Results: Clinic survey: Of 82 participants who completed the survey between September and December 2011, 68 owned a mobile phone and 58 used text messaging weekly. Participants were receptive to receiving text-message communication from the clinic (n = 80). Pilot intervention study: Of 16 patients who received the intervention, 14 completed the study. Using software to deliver the intervention was feasible. The greatest participant-perceived benefit was that it enabled them to report side-effects quickly (n = 6); the greatest participant-perceived barrier was cost (n = 3).

Conclusion: The majority of patients in this study population had the means to communicate with their healthcare providers via text-messaging and were receptive to doing so. The intervention was well-received by participants and the healthcare provider. A randomized controlled trial is underway to determine the intervention’s effectiveness to increase LTBI treatment adherence.


INTRODUCTION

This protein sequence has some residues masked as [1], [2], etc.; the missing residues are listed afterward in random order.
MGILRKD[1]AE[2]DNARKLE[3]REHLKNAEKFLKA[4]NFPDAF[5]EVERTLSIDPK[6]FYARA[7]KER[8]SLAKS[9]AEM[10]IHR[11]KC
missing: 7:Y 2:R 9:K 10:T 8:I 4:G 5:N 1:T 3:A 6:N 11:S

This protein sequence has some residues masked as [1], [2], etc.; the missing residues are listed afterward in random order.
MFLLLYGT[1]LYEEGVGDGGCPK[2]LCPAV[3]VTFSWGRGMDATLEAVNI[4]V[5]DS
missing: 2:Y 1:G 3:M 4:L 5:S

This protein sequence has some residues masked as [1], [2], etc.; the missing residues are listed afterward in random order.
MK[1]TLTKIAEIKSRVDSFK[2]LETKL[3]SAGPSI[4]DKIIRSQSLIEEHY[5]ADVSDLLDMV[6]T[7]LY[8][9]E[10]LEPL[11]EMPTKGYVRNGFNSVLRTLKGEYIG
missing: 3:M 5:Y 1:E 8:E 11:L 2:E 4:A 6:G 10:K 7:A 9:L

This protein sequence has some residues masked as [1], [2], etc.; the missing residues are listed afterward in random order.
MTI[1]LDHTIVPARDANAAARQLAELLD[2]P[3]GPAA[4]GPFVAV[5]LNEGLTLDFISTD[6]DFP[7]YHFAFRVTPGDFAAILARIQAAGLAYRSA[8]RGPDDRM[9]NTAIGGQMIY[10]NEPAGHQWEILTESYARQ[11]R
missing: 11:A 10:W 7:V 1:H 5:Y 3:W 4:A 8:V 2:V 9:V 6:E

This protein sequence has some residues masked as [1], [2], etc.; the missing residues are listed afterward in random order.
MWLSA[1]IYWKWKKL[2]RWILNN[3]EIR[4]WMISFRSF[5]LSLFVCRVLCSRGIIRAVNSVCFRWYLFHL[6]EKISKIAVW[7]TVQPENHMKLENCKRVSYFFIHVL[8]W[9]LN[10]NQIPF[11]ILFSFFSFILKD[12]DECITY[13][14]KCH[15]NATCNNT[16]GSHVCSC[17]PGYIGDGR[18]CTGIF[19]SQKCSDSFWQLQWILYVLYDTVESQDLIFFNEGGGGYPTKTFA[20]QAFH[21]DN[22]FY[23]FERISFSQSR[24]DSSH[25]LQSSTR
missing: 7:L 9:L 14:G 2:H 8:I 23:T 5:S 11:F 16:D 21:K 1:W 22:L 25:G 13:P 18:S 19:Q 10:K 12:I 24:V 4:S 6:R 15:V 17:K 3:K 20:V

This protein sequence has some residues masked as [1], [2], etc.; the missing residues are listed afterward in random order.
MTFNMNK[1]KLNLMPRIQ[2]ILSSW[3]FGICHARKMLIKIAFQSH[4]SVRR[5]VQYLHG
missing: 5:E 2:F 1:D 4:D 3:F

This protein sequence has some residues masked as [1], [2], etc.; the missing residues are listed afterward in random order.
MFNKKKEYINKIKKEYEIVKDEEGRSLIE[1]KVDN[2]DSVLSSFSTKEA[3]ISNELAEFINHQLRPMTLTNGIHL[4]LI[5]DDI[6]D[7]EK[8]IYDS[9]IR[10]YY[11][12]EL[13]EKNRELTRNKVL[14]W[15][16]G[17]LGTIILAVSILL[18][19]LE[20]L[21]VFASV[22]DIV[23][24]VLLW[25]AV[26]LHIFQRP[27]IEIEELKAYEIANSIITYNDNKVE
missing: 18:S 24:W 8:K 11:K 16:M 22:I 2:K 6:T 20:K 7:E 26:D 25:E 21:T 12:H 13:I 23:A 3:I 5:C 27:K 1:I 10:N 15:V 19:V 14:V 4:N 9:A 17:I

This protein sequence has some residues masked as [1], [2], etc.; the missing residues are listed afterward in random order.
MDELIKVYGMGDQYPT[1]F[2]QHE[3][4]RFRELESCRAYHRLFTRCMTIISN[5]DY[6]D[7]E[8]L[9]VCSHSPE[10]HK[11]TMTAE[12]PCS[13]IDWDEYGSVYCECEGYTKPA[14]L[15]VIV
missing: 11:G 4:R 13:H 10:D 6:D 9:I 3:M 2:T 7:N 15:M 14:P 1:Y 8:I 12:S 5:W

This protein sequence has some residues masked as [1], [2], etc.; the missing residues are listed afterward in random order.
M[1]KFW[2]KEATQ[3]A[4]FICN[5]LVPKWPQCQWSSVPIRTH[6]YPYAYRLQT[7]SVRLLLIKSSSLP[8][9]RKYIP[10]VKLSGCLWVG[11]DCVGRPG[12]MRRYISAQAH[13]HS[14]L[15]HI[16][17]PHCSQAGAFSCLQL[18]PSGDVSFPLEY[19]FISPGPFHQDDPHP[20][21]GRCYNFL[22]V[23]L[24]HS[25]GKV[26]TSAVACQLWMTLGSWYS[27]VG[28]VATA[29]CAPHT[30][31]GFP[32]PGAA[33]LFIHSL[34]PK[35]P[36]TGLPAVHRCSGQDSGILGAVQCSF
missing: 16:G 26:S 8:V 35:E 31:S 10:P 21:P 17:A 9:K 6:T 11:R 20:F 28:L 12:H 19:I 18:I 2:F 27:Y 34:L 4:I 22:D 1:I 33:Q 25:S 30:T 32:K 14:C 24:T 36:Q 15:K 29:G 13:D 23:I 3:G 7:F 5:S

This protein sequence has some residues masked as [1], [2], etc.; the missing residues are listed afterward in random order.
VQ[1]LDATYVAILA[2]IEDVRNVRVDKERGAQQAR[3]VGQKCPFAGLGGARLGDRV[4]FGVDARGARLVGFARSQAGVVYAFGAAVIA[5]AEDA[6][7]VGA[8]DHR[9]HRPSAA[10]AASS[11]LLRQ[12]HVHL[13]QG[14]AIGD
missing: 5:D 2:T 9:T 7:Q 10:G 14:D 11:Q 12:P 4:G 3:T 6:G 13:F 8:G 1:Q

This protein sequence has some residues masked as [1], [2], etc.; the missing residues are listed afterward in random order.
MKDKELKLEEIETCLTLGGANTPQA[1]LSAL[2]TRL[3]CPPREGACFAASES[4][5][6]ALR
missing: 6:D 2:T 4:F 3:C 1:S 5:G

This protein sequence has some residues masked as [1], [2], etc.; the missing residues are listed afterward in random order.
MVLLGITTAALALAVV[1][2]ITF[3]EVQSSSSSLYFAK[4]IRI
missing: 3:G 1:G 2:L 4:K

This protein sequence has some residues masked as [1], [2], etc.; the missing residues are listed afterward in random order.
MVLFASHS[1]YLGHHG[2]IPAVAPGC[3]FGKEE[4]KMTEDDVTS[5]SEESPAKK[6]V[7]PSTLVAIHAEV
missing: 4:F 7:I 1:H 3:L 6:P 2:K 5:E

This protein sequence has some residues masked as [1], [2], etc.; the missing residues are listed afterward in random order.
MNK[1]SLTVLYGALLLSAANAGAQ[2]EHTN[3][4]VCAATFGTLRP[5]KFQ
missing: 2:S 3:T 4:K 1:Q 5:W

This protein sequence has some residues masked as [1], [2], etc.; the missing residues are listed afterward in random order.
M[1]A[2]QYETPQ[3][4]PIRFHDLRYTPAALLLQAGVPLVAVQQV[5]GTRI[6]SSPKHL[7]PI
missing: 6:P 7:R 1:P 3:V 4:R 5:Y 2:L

Successful treatment of latent tuberculosis infection (LTBI) is critical to reduce the impact of TB; however, in North America, fewer than half of individuals starting LTBI treatment complete therapy.1, 2 Existing TB treatment adherence interventions have not yet proven consistently successful,3 and while innovative interventions using text-messaging have been developed to improve adherence (e.g. SIMPill®, X out TB, etc),4 rigorous evaluations of their effectiveness are pending. Evidence has shown, however, that weekly text messages can improve treatment adherence and health outcomes in individuals with HIV.5 One of these evidence-based interventions is WelTel, a service involving weekly text-message “check-ins” with patients, with clinician follow-up for patients who indicate they have a problem.6 For example, every Monday morning, patients are sent a text message asking how they are doing. They are instructed to respond within 48 hours either that they are well or that they have an issue they would like to discuss. A clinician calls those who respond with an issue or who do not respond; those who indicate they are well are simply sent a message again the following week. The aim of this pilot study was to determine the feasibility of adopting the WelTel intervention, originally developed and tested in Kenya, for use in the context of LTBI care in British Columbia, Canada. We conducted a cross-sectional survey among TB clinic patients to: i) estimate the prevalence of cell phone ownership and use of text-messaging; and ii) assess patient attitudes towards receiving text messages from the clinic (Figure 1). As the formative phase of a randomized controlled trial (RCT), we then implemented the intervention in a group of LTBI patients to determine the technological feasibility of the intervention, and patient and healthcare provider acceptability of the service.